Atomic systems occupy a beautiful niche in physics; they offer a rich internal structure and varied array of interactions which may be probed and manipulated in the laboratory yet remain simple enough to be modeled theoretically. Such interplay between theory and experiment combined with decades of study has led to seminal advances in our understanding of the quantum world. Along the way, a wealth of techniques have been developed that now enable us to completely control these systems at the level of individual atoms. With this level of control it is now possible to use atoms as research tools for studying phenomena from throughout physics and also for everyday, real-world applications such as timekeeping (GPS & navigation) and precise sensing (geology, mineral exploration . . . ).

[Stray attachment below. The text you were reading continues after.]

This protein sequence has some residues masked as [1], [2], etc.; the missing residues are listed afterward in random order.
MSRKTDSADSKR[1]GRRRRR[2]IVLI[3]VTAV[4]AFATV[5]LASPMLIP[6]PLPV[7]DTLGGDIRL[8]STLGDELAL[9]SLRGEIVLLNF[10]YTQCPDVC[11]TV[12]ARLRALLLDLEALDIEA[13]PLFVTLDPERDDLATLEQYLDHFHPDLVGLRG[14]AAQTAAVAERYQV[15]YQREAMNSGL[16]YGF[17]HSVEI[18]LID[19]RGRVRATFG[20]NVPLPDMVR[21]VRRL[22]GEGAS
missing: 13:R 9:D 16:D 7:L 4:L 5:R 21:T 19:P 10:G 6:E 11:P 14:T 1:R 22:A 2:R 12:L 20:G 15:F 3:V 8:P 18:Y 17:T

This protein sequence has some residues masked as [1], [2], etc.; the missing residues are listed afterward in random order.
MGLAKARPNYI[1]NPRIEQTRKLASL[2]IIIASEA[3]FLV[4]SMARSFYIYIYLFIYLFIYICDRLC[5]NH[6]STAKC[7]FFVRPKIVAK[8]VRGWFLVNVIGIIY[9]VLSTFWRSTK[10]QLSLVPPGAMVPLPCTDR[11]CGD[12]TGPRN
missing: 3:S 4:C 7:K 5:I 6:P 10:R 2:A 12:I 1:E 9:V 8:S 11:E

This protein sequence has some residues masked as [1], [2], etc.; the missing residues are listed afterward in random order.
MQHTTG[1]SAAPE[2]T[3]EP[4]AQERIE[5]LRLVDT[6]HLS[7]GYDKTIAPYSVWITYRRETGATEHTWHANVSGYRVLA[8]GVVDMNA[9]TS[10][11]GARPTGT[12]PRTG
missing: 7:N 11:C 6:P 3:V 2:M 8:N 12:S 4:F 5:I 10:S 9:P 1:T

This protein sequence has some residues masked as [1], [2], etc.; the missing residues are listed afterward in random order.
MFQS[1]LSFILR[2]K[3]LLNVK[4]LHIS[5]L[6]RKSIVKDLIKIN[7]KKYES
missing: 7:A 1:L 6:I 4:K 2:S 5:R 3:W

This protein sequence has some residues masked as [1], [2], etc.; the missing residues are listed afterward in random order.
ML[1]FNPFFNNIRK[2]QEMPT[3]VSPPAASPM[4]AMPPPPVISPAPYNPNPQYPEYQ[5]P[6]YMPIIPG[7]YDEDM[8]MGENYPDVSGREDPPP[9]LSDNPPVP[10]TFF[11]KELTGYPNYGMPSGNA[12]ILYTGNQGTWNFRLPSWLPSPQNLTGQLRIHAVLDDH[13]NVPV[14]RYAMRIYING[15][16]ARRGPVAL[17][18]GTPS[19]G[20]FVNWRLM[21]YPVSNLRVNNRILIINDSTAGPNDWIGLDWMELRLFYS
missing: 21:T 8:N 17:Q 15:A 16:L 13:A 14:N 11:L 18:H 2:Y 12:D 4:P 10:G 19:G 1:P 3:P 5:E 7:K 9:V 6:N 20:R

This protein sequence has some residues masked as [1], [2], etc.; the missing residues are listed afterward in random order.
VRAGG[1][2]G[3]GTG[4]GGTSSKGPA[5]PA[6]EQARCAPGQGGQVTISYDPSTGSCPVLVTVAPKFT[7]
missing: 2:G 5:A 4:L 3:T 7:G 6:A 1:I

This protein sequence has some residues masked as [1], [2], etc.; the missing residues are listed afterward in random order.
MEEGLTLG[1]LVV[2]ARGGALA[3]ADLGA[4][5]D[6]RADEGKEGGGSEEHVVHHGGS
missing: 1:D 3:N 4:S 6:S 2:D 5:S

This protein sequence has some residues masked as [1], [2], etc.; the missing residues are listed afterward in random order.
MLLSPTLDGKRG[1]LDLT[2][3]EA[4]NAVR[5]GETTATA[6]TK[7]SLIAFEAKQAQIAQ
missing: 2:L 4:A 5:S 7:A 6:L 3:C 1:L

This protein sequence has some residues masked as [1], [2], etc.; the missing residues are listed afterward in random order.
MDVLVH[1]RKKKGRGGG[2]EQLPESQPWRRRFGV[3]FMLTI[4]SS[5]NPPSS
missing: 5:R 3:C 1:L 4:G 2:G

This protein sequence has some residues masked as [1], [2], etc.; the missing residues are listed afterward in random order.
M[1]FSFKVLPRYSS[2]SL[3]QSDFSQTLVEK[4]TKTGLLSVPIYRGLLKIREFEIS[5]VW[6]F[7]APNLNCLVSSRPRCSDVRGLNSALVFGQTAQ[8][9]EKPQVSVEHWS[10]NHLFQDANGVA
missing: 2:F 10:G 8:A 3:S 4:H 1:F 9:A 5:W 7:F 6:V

In the Doret lab, we use combine the tools of atomic physics with ideas from quantum information processing to study quantum phenomena from throughout the natural world.